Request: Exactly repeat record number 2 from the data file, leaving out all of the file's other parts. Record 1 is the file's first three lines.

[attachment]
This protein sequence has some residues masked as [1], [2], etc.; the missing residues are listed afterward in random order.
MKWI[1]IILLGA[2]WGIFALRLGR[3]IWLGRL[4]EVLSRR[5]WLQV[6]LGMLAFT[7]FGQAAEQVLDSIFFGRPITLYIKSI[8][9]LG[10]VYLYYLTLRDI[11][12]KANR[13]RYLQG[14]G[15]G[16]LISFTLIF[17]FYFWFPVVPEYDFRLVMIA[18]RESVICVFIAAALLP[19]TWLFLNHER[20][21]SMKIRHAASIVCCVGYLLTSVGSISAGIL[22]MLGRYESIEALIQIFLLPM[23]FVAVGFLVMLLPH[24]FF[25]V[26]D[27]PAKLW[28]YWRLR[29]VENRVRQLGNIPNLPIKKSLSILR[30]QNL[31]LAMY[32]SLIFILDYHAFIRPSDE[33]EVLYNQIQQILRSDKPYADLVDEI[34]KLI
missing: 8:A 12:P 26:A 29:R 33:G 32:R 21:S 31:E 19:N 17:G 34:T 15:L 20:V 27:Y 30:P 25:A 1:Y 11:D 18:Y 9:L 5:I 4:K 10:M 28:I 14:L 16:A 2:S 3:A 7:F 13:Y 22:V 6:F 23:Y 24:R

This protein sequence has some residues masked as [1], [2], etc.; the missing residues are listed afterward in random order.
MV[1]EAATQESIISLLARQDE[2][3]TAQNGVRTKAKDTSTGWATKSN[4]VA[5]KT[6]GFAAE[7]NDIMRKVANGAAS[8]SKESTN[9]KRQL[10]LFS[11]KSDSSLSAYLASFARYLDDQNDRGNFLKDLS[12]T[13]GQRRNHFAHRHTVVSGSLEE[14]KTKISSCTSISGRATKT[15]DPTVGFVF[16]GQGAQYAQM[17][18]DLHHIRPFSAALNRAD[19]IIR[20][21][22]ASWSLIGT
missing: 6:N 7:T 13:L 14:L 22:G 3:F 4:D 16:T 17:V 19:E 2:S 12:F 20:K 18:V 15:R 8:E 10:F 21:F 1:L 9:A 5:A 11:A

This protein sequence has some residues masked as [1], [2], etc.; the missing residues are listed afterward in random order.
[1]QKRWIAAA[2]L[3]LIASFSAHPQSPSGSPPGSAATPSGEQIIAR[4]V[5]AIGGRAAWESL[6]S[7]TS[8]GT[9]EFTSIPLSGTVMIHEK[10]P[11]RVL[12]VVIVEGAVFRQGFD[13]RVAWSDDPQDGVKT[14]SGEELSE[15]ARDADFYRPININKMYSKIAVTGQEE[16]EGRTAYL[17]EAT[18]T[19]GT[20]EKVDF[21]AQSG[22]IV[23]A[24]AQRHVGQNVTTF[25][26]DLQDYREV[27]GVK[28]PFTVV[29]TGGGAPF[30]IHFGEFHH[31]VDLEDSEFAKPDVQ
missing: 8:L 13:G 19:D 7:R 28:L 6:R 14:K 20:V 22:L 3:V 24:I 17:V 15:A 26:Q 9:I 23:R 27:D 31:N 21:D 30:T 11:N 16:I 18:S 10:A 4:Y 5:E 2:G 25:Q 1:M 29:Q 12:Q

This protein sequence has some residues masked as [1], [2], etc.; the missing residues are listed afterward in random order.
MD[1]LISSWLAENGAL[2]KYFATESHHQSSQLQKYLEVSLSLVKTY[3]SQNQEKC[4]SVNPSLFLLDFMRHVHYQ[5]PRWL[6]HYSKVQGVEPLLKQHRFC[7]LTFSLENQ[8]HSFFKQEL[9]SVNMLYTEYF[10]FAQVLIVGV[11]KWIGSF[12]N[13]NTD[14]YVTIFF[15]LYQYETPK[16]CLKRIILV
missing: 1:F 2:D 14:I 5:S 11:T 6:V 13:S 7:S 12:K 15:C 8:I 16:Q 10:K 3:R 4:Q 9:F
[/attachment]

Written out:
This protein sequence has some residues masked as [1], [2], etc.; the missing residues are listed afterward in random order.
MV[1]EAATQESIISLLARQDE[2][3]TAQNGVRTKAKDTSTGWATKSN[4]VA[5]KT[6]GFAAE[7]NDIMRKVANGAAS[8]SKESTN[9]KRQL[10]LFS[11]KSDSSLSAYLASFARYLDDQNDRGNFLKDLS[12]T[13]GQRRNHFAHRHTVVSGSLEE[14]KTKISSCTSISGRATKT[15]DPTVGFVF[16]GQGAQYAQM[17][18]DLHHIRPFSAALNRAD[19]IIR[20][21][22]ASWSLIGT
missing: 6:N 7:T 13:L 14:L 22:G 3:F 4:D 16:T 17:V 19:E 2:S 12:F 20:K 18:V 15:R 8:E 10:F 21:F 1:L 9:A 5:A 11:A